(h) If the court finds at such hearing that the conditions required for a final public health order have not been proven by clear and convincing evidence, it shall order the immediate release of the respondent or, when appropriate, the imposition of less restrictive means.

(i) When issuing a final public health order pursuant to this section, the court shall affirmatively verify that the conditions of the order comply with the requirements set forth in section 7 of this act and that the ordering authority tasked with overseeing the final public health order is prepared to meet the respondent's needs for the duration of the final public health order.

(j) Any person subject to a final public health order may, not more than every twenty days, move the court to terminate or modify the public health order if there are changed circumstances. If the court fails to find at a hearing held upon a motion of the respondent or its own motion that the conditions that required the public health order still exist, the court shall order the immediate release of the respondent. If the court finds that such conditions still exist but that a different remedy is appropriate under this section, the court shall modify its order accordingly.

Sec. 7. (NEW) (Effective October 1, 2017) (a) A person subject to a preliminary or final public health order mandating isolation or quarantine under sections 4 to 6, inclusive, of this act shall be isolated or quarantined in a place designated by the commissioner or local health director until such time as such commissioner or local health director determines such person no longer poses a significant risk to the public health or is released by a court of competent jurisdiction for the district in which such person is isolated or quarantined.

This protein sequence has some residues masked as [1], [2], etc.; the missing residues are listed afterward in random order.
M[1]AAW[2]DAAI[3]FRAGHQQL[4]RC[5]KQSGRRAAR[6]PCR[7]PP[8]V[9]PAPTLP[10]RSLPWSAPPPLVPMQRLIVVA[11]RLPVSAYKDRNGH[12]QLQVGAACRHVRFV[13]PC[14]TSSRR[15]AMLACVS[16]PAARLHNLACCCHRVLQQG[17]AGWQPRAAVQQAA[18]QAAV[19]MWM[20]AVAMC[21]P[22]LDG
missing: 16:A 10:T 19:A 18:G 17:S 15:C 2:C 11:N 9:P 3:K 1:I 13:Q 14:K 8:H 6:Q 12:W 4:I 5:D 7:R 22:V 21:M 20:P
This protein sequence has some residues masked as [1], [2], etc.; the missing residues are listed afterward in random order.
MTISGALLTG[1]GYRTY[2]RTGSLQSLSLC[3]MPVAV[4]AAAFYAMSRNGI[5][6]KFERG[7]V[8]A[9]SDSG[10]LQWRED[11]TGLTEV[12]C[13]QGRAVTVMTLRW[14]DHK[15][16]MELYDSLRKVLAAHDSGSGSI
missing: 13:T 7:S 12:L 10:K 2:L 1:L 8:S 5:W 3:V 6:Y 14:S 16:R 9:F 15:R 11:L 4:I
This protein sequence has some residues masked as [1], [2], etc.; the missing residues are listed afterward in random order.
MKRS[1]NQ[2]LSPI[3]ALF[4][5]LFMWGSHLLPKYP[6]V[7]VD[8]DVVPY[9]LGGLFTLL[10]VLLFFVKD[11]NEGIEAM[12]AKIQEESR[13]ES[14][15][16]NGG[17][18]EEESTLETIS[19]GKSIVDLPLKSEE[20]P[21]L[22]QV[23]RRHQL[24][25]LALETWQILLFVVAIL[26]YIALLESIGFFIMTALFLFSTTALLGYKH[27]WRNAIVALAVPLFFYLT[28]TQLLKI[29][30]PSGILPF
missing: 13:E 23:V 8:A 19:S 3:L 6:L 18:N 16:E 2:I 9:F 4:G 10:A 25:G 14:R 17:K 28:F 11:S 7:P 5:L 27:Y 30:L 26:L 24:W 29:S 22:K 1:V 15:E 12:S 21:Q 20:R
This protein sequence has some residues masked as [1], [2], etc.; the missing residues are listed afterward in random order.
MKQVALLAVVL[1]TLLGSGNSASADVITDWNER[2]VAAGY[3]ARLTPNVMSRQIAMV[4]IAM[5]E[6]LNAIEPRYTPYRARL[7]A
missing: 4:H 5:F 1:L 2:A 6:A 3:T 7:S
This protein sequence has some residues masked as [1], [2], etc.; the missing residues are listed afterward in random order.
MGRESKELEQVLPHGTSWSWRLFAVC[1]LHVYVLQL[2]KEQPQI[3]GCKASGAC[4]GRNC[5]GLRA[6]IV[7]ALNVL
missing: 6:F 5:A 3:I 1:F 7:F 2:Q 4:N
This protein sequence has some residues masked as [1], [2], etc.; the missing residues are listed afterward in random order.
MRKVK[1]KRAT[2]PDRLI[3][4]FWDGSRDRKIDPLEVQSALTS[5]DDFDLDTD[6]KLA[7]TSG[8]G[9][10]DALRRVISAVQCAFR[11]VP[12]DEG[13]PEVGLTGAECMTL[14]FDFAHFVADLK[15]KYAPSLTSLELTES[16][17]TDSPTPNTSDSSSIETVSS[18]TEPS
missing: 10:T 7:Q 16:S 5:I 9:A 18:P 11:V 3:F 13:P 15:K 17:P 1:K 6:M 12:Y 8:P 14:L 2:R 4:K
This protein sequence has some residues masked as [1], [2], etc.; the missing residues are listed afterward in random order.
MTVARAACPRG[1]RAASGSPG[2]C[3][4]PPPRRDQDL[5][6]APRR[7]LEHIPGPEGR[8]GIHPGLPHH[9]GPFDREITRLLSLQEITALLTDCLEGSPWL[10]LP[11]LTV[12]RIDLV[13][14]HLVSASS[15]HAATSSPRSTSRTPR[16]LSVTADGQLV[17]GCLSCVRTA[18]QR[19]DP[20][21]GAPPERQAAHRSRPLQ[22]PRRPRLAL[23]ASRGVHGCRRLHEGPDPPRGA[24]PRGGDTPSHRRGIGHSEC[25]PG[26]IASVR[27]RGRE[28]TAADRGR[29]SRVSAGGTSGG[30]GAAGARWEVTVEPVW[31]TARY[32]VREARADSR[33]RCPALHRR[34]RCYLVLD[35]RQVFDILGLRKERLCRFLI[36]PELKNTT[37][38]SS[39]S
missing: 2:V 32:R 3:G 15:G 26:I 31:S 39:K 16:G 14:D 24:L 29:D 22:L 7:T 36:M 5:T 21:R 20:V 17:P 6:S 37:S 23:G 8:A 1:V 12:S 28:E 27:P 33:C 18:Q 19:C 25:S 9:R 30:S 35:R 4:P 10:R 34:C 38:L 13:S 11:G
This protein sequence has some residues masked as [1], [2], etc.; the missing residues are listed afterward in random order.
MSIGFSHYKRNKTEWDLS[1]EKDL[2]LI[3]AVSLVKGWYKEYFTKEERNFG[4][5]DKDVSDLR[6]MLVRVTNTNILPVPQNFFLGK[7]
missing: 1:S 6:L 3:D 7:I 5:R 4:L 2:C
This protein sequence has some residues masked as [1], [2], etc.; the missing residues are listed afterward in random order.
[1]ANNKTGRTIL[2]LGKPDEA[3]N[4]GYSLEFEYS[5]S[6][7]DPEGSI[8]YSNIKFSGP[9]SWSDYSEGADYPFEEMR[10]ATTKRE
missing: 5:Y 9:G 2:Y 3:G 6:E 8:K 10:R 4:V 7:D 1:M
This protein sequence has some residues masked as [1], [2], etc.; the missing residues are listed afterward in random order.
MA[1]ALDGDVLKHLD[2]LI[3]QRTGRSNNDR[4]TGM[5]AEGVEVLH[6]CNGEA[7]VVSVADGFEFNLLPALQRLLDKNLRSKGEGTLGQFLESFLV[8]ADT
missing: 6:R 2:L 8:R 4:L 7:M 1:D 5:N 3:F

(b) Quarantine or isolation shall take place in the least restrictive setting possible under the circumstances. The needs of persons isolated or quarantined shall be addressed in a systematic and competent fashion by the commissioner or local health director who initiated the public health order. Persons isolated or quarantined shall be provided adequate food that accommodates any dietary restrictions, clothing appropriate for the environment, shelter with an adequate number of beds, means of communication with others in isolation or quarantine and persons outside those settings, medication and competent medical care. Public health officials shall take efforts to ensure that personal information and identifying details of persons subject to public health order are kept confidential.

(c) If a quarantined person subsequently becomes infected or is reasonably believed to have become infected with a communicable disease or contaminated, such person shall be promptly moved to isolation and provided with appropriate medical care.